Klassik explained that keeping them organized helps him when he’s putting together an outfit with his sneakers. I asked him, “When you get dressed in the morning, do you start with your sneakers and build your outfit around them, or do you start with your outfit and then choose the sneakers to match?” He replied, “It depends on how I’m feeling.” “Sometimes I start with the shoes, and sometimes I start with the outfit. It really just depends on the day.”

Klassik, like an NBA player or any urban executive, pairs his gear with his sneakers. In his words, “this helps me create my own unique style.” When people see him, they stare, they comment on his outfit and marvel at his sneakers. Even in today’s culture, executives are no longer dressing in suits. Instead, they dress with an urban flare with their sneakers on.

I remember when wearing sneakers to events like church, a formal ball, or to work was considered inappropriate, but now it is in fashion to wear sneakers just about anywhere. Sneakers now go from the street to the boardroom and to black tie affairs. Donning a pair of sneakers is no longer frowned upon in the workplace or on more formal occasions. And a true sneakerhead will sport a sneaker in any setting.


Klassik replied that he did have a number of sneakers in his collection that have never been worn. He explained that he only wore sneakers when he was dressed up, and as a result, many of his sneakers remained in their boxes. He also shared that his most prized sneaker was a pair of Christian Diors, which he declined to disclose the price of. When asked if sneakers typically come with an authenticity document, Klassik confirmed that some do, depending on where they are purchased. He gave the example of Stock X, a secondary sneaker resale website, which puts all sneakers through a stringent verification process to confirm their authenticity. I likened this process to proving the provenance of artwork.

I also inquired of Klassik if he had included his sneaker collection in his will for his children. He replied, “I never thought about that.” He then pondered which of his three children might be interested in maintaining his collection and not selling it. He did say that his youngest exclaimed, “Dad, I want those, I want those, I want those, and I want those!” Perhaps the youngest son will be the one to inherit the collection. The jury is still out on that.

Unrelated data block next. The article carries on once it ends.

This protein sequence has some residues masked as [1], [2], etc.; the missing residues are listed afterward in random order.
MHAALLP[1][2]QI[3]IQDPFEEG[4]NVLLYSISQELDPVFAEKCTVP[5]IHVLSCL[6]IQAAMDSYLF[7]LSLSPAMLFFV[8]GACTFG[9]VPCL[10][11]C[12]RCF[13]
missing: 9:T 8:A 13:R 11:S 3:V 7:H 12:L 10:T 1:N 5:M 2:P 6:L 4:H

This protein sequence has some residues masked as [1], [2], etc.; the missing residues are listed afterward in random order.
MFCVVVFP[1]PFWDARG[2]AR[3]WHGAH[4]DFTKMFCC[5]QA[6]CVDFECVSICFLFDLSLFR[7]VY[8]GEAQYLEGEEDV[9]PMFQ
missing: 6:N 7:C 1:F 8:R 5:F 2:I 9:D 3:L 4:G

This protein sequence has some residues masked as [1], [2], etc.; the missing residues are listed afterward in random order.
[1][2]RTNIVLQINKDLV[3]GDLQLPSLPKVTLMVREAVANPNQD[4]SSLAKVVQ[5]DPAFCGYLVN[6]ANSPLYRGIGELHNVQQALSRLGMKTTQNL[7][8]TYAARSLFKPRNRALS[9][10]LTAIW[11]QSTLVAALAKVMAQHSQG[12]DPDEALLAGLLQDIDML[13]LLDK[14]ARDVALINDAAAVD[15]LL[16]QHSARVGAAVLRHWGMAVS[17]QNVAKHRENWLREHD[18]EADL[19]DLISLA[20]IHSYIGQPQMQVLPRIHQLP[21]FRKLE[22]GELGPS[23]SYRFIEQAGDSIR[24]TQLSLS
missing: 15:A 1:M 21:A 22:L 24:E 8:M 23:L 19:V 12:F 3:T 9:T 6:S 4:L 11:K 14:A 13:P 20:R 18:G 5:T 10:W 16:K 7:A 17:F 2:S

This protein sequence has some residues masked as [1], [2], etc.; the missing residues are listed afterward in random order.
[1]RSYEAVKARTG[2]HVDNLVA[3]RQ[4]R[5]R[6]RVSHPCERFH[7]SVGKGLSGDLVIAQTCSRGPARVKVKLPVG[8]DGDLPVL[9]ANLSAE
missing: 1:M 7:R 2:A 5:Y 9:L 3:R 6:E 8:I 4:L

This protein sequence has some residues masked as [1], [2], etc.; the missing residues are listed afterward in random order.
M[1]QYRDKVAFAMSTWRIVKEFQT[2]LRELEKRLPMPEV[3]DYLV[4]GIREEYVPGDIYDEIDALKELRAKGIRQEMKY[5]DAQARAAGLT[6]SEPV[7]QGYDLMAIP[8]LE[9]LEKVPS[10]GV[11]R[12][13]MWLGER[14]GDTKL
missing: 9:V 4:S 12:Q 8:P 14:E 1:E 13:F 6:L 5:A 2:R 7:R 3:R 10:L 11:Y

Regardless of who the chosen heir may be, I suggested that Klassik consider bequeathing his sneaker collection in his will. Based on my research, the global sneaker resale market was valued at $6 billion in 2019 and is projected to reach $30 billion by 2030. Sneakers are more than just any other collectible; they transcend generations and demographics. Sneaker collecting is a big business, comparable to collecting art or other valuable items.

No one can deny that sneakers are transformative and that they have transcended the world of creativity, culture, and fashion. Today, there are high-fashion brands like Michael Kors, Steve Madden, Gucci, Balenciaga, and Louis Vuitton who have a formidable presence in the sneaker business. Sneakers, once the symbol of athleticism, have transcended their primary function and have become fashionable objects of desire. From sportswear and street style to catwalk fashion, sneakers have made their mark as cultural commodities.

Music, fashion, and culture have always been intertwined with each other and influencing and inspiring the other.  The Fleet DJs have positioned themselves to be at the epicenter of this phenomenon and Klassik as CEO will ensure that his organization and his sneaker game will continue to thrive.

Videographer: Delfontain Stoutingberg